The government is committing $42 million over four years to improve school computer networking infrastructure.
Finance minister Michael Cullen announced the new spending, which is “so [schools] can connect easily and efficiently to online resources”, in the 2003 Budget, delivered to Parliament yesterday. The $42 million is in addition to the tens of millions already invested in the Probe broadband scheme.
The government’s spending looks to be aimed at improving ICT skills and literacy long-term, more than it is committing funding specifically to assist current computer use in business.
A $110 million contingency fund over four years has been provided “to enable the implementation of initiatives that the government undertakes” in response to the reports of the three innovation strategy taskforces, one of which is concerned specifically with ICT.
There are a bunch of more general “knowledge-economy” spurs, such as $140 million of new money for research, science and technology. A new pre-seed acceleration fund will be established with $19 million to invest over the next four years, in partnership with the private sector, in the early commercial development of promising discoveries coming out of research institutions.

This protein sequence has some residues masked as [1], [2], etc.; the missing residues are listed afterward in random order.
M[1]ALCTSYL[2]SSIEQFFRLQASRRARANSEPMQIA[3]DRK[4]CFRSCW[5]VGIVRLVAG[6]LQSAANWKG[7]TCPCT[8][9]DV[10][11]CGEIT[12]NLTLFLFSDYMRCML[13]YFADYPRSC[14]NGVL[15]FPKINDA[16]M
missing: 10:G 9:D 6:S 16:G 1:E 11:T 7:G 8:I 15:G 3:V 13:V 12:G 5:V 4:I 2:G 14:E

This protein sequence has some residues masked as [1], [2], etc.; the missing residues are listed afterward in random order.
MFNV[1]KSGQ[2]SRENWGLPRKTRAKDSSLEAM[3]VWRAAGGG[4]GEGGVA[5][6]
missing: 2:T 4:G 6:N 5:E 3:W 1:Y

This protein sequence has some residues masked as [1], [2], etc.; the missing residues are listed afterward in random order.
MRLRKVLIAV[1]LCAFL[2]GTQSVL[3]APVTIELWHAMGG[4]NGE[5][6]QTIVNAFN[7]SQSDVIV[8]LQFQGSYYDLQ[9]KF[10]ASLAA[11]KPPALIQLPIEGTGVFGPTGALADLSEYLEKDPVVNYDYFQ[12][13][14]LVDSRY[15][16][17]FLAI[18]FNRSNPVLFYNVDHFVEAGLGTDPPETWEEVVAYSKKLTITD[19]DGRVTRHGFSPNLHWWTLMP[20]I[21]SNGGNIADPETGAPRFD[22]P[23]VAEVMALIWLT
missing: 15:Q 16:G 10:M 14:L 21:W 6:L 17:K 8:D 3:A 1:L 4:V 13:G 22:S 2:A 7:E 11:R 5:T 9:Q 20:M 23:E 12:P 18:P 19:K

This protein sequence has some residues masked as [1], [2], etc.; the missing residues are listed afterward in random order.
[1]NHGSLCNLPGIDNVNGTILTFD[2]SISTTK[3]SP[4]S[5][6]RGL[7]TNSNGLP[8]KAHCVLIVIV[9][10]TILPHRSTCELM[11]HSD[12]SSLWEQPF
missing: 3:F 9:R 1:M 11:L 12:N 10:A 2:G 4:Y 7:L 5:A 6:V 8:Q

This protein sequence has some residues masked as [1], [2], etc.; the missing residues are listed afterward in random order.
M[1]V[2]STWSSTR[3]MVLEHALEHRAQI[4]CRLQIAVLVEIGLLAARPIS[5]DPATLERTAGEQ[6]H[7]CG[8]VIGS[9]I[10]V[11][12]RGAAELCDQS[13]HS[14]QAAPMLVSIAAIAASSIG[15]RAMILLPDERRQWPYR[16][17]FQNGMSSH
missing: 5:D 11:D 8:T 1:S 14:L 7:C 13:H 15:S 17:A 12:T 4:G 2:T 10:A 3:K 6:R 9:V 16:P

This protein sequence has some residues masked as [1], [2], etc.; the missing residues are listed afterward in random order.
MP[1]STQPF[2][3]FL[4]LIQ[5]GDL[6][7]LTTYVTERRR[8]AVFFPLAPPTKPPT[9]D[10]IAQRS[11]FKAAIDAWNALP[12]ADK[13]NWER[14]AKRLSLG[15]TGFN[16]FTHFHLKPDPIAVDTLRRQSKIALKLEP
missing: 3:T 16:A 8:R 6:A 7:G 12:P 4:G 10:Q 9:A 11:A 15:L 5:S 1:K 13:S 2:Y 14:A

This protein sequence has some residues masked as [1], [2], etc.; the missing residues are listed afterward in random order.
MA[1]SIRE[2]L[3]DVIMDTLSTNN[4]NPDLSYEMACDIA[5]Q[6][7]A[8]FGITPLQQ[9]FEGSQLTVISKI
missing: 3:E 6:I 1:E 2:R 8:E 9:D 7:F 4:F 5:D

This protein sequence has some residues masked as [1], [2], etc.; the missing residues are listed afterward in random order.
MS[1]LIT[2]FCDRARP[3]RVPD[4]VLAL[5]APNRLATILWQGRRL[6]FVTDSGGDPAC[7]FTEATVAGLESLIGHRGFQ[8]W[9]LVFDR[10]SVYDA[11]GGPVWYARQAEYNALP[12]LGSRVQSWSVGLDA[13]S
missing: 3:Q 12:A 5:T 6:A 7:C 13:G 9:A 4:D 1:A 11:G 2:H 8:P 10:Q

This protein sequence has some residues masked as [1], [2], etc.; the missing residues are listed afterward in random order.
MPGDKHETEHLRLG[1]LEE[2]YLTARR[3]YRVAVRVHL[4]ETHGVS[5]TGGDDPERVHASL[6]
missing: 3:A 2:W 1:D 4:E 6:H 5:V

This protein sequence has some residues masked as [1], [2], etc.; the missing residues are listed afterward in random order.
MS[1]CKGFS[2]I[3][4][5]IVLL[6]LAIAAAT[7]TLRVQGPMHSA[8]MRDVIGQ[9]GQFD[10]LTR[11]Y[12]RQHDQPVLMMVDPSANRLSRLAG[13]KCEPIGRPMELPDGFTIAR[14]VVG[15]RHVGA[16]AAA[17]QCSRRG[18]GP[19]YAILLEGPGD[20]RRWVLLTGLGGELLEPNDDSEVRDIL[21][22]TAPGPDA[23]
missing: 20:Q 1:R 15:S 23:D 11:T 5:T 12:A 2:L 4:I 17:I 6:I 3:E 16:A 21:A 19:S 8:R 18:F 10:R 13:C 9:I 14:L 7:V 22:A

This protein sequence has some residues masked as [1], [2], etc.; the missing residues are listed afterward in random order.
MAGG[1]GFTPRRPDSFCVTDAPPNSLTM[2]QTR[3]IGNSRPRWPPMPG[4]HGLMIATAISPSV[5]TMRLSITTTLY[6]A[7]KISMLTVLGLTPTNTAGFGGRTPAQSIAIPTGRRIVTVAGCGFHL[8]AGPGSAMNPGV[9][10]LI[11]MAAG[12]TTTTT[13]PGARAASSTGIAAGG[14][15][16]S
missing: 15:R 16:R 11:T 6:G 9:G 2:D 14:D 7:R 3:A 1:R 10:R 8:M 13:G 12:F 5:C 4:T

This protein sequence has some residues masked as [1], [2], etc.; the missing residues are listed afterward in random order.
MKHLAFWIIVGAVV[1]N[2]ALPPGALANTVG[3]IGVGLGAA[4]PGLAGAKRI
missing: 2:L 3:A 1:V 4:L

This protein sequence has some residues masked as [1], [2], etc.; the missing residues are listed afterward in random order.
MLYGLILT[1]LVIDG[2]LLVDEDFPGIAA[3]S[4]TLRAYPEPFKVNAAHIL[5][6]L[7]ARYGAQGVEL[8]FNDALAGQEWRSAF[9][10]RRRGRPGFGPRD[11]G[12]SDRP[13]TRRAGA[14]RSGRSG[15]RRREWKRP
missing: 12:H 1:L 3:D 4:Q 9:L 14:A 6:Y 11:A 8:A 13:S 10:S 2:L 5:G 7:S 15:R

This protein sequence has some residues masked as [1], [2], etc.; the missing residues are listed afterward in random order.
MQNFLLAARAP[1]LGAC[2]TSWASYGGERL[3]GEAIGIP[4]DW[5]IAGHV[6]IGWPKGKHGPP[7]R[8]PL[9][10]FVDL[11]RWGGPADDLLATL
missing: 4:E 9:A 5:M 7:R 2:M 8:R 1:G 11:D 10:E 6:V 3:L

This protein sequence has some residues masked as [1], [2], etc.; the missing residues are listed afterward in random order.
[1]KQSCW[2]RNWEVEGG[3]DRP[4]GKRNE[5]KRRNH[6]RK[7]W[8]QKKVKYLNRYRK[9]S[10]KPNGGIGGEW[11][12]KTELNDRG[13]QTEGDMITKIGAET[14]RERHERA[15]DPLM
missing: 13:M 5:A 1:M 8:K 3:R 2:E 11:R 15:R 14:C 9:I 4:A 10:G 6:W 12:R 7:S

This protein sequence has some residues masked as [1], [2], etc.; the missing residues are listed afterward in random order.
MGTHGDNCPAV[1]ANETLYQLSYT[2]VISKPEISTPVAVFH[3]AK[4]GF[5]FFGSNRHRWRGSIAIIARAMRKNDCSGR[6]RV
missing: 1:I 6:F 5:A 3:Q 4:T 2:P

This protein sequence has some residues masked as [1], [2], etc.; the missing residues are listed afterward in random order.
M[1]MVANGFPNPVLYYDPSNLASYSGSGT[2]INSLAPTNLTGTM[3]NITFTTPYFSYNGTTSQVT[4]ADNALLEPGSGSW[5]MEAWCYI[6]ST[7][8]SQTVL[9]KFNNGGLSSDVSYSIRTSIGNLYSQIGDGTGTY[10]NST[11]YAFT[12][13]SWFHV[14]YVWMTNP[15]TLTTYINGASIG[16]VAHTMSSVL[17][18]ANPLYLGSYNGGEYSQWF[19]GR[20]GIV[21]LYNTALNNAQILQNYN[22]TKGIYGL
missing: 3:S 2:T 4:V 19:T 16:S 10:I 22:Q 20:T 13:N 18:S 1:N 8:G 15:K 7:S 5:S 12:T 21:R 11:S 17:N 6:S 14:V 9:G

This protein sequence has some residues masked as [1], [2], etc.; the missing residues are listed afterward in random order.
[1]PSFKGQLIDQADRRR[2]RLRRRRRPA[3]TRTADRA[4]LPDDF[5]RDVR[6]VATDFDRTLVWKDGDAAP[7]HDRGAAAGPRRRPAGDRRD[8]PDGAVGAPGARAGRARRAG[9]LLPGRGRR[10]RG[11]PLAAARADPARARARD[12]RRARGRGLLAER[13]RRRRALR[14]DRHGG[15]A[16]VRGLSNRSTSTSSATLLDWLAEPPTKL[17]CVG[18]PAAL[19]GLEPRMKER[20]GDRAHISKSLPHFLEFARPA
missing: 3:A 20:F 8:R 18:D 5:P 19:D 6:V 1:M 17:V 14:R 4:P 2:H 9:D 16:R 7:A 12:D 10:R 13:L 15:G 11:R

Cullen has also signalled changes to tax on R&D, with possible implications for local software developers. A group has been established to report to the government on how well the policy is working, and Cullen told Parliament “it would not be surprising if this results in some modifications to the law to remove any identified problems” during the next financial year.